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Cold-Kicker Spicy Chicken Soup

A guest post by Lucy Kesler, Inn Keeper at The Olde Buffalo Inn B+B, originally published in October of 2012

Cold Kicker Spicy Chicken Soup :: Vintage Kids | Modern World

“Let food be thy medicine,

and medicine be thy food”

– Hippocrates

There was a frost warning out earlier this week for northern Indiana and I’m wearing jeans and socks.

Ahhh….I. Love. Fall.  The colors.  The smells.  The air.  Just about everything.  And I’m ready.  Ready for the change of season and the fall celebrations.  All of it.  Bring it!

Along with the first nippy nights comes this overwhelming urge to cook something!    To chop things and simmer things and stir things.  Something that smells wonderful and tastes even better.  Something that warms you down to the tips of your toes.

And if this wonderful thing is soup and has healing properties, how much better can it get?

This soup is ideal to boost your immune system when you start to feel the first aches and sniffles.  The base of the soup is real chicken stock – a powerhouse of healing and nutrition – just like your grandma used to make!  (Have you tried making perpetual broth?!  it makes cooking broth so easy and this soup would put it all to good use!) It also  contains:

  1. copious amounts of garlic and ginger; two very common medicinal herbs that have been used for centuries because of their antibacterial, anti-fungal and anti-inflammatory properties.

  2. lemon juice; which will aid in fever reduction and is a great natural source of vitamin C

  3. cayenne pepper; which has anti-fungal properties (and it will kick-start the draining of a stuffy nose!)

  4. as well as cinnamon; which is anti-fungal as well and is also known to help relieve headaches and migraines.

But don’t wait until you are sick to make it!!  It’s wonderful even when you’re feeling good and it freezes beautifully.

So here it is –

Cold-Kicker Spicy Chicken Soup


  1. 1/4 c. butter or coconut oil, for a dairy free version

  2. 1 chicken cut up

  3. 4 chopped cloves garlic

  4. 2 crushed cloves garlic

  5. 2 medium onions

  6. 6-8 carrots sliced

  7. 3 ribs celery sliced

  8. 16 cups chicken stock preferably homemade

  9. ½ c fresh lemon juice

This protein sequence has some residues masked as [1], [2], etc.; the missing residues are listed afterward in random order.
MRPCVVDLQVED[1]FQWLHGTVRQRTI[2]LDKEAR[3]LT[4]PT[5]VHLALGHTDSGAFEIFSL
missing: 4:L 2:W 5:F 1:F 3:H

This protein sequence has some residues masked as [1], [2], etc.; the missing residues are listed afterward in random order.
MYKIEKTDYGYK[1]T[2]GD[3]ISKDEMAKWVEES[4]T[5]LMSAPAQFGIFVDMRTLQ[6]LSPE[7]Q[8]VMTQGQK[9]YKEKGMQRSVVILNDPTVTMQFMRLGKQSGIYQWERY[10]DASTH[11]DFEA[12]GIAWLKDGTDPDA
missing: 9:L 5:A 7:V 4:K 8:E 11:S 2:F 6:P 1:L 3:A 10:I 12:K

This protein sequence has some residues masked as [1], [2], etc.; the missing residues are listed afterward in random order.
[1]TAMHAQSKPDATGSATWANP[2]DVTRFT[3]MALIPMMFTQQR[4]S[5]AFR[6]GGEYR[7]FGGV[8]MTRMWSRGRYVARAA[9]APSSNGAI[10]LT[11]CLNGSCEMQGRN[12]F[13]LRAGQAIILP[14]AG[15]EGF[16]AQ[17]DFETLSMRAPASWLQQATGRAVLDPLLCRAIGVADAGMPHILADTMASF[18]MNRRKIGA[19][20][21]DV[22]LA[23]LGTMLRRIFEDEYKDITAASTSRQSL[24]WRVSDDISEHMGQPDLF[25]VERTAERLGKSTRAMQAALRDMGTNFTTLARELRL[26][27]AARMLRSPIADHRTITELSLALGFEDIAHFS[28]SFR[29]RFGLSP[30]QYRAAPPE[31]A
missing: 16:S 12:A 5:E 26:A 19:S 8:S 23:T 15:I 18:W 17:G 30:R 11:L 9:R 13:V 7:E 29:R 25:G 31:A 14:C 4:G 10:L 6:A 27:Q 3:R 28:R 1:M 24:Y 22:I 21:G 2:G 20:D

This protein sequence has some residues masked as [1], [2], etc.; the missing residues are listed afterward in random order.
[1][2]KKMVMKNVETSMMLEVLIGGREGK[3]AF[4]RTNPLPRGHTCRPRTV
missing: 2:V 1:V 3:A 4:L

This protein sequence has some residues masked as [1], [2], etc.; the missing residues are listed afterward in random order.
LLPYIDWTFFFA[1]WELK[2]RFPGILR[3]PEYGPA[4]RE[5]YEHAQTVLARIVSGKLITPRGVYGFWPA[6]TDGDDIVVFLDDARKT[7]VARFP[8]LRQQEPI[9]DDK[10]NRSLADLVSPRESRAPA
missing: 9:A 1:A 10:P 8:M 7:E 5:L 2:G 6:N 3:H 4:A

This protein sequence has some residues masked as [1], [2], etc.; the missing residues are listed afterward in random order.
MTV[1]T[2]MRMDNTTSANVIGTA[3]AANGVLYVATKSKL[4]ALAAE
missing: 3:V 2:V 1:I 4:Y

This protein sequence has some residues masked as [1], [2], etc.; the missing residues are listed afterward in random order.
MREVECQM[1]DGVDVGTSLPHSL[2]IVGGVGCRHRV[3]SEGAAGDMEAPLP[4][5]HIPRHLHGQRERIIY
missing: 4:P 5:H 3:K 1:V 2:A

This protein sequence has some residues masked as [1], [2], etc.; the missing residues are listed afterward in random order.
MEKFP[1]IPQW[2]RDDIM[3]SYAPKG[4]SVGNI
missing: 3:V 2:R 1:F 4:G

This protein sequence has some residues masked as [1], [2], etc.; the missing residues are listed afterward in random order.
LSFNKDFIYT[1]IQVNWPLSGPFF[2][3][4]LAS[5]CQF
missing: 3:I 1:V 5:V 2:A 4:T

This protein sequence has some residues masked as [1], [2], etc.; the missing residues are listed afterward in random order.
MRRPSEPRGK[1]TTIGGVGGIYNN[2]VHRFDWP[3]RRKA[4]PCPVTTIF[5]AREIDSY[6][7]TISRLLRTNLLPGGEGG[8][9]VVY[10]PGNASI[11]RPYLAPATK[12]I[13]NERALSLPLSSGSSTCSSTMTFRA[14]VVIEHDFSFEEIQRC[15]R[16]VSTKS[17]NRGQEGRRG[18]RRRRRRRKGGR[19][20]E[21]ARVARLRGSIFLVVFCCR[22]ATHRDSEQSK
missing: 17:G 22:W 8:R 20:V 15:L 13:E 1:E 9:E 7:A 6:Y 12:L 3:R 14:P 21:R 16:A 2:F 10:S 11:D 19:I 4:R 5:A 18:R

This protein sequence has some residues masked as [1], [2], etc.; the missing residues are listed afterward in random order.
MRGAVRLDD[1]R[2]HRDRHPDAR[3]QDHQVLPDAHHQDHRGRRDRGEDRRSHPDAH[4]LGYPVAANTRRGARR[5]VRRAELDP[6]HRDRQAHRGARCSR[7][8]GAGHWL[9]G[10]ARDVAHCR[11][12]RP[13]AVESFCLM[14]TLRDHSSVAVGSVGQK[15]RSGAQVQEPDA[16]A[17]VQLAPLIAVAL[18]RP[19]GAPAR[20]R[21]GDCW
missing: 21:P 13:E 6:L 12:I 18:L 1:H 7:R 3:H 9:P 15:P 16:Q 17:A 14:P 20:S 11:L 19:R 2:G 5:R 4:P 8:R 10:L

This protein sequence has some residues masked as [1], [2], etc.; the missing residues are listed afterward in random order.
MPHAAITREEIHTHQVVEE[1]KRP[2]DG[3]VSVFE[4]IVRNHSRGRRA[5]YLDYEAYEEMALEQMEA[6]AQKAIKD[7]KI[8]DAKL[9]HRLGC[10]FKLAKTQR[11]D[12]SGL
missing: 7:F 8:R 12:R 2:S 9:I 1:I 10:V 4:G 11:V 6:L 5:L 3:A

10. 1 Tb. fresh grated lemon peel

  11. 3/8 t cinnamon

  12. 4 Tb. fresh grated ginger root

  13. 2 t cayenne pepper flakes omit or reduce amount if serving this to children - it does come out spicy!

  14. 2 bay leaves

  15. ¼ to ½ cup basil fresh or frozen—see below on how to do this

  16. Salt and pepper

  17. Cooked rice


Heat a small amount of butter (or coconut oil for a dairy free version) in the bottom of your stock pot and then add the onions, celery and carrots and cook for just a few minutes to start them cooking. You can also brown the chicken at this point, if you like (I don’t usually, but it does enhance the flavor of the chicken).

Add all the remaining ingredients to the pot EXCEPT the basil and the cooked rice.

Bring to a boil, then reduce heat and simmer until the chicken and veggies are tender.

Remove the chicken, cool it a bit so you don’t burn your fingers and remove the meat from the bones. Return the meat to the pot.

When everything is tender, add the basil and then taste for salt and add if needed. (or if it’s one of those kind of days…just throw everything into the pot and cook it until tender, it is still fabulous).

To serve place some cooked rice in the bottom of your soup bowl and then ladle in the soup. If you add the cooked rice to the soup I think it soaks up way too much of the liquid, so I always make and serve the rice separately.

(side note: This recipe calls for fresh basil (dried just doesn't do it), which is a fine thing for September, but not so fine in January. Have you seen the prices on those little boxes of fresh herbs!!?? So right now, before it frosts go out and strip your basil plants of every leaf you can find. Give them a quick rinse in the sink and then with just the tiny bit of water that clings to them, whirl them in your food processor. You don’t want a puree, just chopped. I measure mine in ½ cup portions into freezer bags. I store my individual freezer bags in a large bag to keep them all together in the freezer and to keep my ice from tasting like basil. Then in January, when you need to make this recipe, there’s the basil. Or if you want fresh pesto, start with about 1 cup frozen chopped and follow your favorite recipe (mine has 1/3 cup olive oil, ½ c walnuts, 3 cloves garlic, ½ cup parmesan cheese and ½ t salt). Oh, and be prepared when you open this bag of frozen basil for the intoxicating smell of basil and summer to float up to your nose!)

Do you have a favorite cold-kicker recipe?

photo amended by me, but originally from this great photographer

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